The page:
Finally, Barbara Dougan spoke on her experiences as state director for Families Against Mandatory Minimums (FAMM). Her organization works to reform sentencing laws in Massachusetts, and she was successful in contributing to the first-ever state drug sentencing reform in 2010. She urged her fellow panelists and the audience to remember that behind the statistics of drug sentences are individual human beings whose lives hang in the balance.
The conversation continued later in the evening during the documentary screening of “The House I Live in.” Students watched the condensed version of the film, which involved several personal narratives from offenders who had been sentenced under the mandatory minimum guidelines, experts in the field, and historians, among others.
The film was harshly critical of the drug war, and skeptically posed the question of how drugs become an actionable offense. The root of this issue, the film maintained, has unjust historical roots – early privileged classes of individuals (i.e. the elite upper-class white) used drug offense enforcement as a means of discrimination against minority populations, sentencing the minorities in order to free up jobs. The film then traced the growth of this system, discussing the political enterprising of the “war on drugs” in the 1970s and 1980s and the concentration of drug trades in low-income urban areas. The film made no pretense of being a purely descriptive documentary—its intense anti-drug war advocacy was the focus throughout. One expert in the film even claimed the systematic discrimination in the current sentencing and prison system represents a modern-day Holocaust.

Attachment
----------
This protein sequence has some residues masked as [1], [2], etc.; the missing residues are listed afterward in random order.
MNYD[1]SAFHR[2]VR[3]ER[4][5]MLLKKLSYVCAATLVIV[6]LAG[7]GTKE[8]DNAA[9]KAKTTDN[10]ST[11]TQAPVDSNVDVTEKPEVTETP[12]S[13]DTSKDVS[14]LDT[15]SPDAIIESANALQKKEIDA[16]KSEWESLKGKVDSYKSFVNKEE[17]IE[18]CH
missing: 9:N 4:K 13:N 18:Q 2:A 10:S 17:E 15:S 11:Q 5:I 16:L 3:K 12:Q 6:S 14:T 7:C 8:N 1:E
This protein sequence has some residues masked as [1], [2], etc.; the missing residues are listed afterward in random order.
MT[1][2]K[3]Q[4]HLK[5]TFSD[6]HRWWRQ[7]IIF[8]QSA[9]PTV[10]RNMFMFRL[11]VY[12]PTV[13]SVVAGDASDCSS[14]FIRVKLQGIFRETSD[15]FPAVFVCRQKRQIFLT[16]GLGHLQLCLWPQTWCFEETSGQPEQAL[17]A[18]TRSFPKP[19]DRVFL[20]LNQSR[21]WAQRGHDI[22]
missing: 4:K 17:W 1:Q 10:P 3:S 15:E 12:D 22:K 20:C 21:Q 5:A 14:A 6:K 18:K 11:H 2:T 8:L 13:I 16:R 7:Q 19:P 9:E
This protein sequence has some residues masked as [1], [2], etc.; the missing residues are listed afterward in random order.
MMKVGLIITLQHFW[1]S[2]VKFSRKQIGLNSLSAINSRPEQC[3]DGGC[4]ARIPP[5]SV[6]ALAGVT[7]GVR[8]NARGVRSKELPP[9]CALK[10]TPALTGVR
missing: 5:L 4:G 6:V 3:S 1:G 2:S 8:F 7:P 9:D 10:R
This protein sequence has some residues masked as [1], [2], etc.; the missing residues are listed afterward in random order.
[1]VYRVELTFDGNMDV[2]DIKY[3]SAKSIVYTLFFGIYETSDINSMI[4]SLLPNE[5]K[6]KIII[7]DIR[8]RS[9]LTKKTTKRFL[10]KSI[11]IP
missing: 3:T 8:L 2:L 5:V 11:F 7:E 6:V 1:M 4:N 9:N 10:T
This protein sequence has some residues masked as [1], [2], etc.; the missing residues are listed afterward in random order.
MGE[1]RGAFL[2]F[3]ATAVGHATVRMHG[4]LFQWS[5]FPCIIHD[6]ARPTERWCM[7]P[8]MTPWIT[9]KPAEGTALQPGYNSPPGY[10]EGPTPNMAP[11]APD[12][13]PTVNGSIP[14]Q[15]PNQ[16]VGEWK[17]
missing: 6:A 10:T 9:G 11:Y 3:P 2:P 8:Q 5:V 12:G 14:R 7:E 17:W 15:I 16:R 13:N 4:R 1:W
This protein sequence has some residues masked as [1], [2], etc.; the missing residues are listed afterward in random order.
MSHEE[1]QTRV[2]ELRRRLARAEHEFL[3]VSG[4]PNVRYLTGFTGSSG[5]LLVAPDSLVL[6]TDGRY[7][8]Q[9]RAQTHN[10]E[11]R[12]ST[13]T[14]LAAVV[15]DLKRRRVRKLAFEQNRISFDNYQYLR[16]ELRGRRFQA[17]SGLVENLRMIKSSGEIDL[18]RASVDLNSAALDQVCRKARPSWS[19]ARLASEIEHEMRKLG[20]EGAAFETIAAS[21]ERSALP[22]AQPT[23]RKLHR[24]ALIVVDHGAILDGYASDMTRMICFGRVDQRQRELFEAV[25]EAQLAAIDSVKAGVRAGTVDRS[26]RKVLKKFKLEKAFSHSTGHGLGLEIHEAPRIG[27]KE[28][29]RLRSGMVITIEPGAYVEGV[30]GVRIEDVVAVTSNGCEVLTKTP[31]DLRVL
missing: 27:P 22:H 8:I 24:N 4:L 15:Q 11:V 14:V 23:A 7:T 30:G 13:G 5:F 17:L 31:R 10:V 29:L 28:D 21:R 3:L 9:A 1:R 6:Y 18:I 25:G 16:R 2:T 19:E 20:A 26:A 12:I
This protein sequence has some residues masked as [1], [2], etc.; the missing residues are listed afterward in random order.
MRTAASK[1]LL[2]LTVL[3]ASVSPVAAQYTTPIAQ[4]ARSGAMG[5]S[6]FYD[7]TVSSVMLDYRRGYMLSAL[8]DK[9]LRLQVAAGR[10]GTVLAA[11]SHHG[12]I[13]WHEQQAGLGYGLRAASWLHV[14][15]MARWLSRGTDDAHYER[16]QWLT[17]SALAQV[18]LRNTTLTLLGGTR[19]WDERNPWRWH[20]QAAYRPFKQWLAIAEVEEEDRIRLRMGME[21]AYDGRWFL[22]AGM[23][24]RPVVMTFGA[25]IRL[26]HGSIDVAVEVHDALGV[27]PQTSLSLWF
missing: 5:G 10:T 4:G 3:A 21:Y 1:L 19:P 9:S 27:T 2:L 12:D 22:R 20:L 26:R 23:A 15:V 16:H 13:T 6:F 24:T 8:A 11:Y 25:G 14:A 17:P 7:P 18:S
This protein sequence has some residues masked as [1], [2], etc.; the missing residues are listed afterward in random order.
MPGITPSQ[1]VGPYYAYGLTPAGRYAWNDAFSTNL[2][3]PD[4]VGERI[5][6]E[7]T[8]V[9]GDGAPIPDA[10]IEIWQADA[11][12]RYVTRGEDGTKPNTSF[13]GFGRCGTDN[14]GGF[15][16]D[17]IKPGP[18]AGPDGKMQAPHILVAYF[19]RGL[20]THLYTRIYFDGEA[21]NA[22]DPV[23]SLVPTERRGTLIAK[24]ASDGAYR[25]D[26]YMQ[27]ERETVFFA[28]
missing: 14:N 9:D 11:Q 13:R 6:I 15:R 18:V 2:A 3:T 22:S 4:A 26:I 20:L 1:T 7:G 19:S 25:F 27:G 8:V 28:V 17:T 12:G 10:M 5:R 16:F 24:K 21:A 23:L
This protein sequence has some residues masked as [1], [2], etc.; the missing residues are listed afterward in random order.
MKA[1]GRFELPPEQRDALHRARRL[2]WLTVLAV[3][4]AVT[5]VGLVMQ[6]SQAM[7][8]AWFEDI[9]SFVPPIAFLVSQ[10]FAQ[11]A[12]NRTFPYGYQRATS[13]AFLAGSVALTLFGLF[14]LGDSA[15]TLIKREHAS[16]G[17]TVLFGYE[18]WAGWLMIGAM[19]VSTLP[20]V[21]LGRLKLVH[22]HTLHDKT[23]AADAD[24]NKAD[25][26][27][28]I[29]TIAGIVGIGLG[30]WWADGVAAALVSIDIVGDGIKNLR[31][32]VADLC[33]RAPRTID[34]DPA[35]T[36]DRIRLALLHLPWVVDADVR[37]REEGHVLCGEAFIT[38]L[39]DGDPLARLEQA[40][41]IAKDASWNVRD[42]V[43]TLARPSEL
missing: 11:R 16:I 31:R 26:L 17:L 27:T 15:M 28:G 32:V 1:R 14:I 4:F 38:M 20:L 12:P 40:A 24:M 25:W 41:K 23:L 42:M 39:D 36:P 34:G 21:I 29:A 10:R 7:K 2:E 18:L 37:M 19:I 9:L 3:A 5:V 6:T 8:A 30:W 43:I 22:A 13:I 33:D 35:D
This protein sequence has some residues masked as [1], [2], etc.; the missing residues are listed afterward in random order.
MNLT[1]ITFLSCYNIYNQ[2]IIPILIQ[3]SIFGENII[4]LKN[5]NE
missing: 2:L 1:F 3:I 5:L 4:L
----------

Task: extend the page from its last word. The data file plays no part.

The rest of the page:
After the film, students engaged in a discussion with Osler and Dougan about some of the issues brought up by the documentary. Examining the range of topics and potential drug war solutions, from sentencing reform to outright legalization, the conversation concluded with an extremely pertinent and significant observation by Dougan. She noted how people talk about the extremes, mandatory minimums and a drug war on one end and sentencing reform and legalization on the other. But all of the steps in the middle, she said, represent progress. Dougan emphasized the lack of attention given to those small increments of progress that need to happen before we can get arrive at the other end of the spectrum.
One the second day of the symposium, the topic narrowed to the area of drug policy that has been dominating the headlines: marijuana.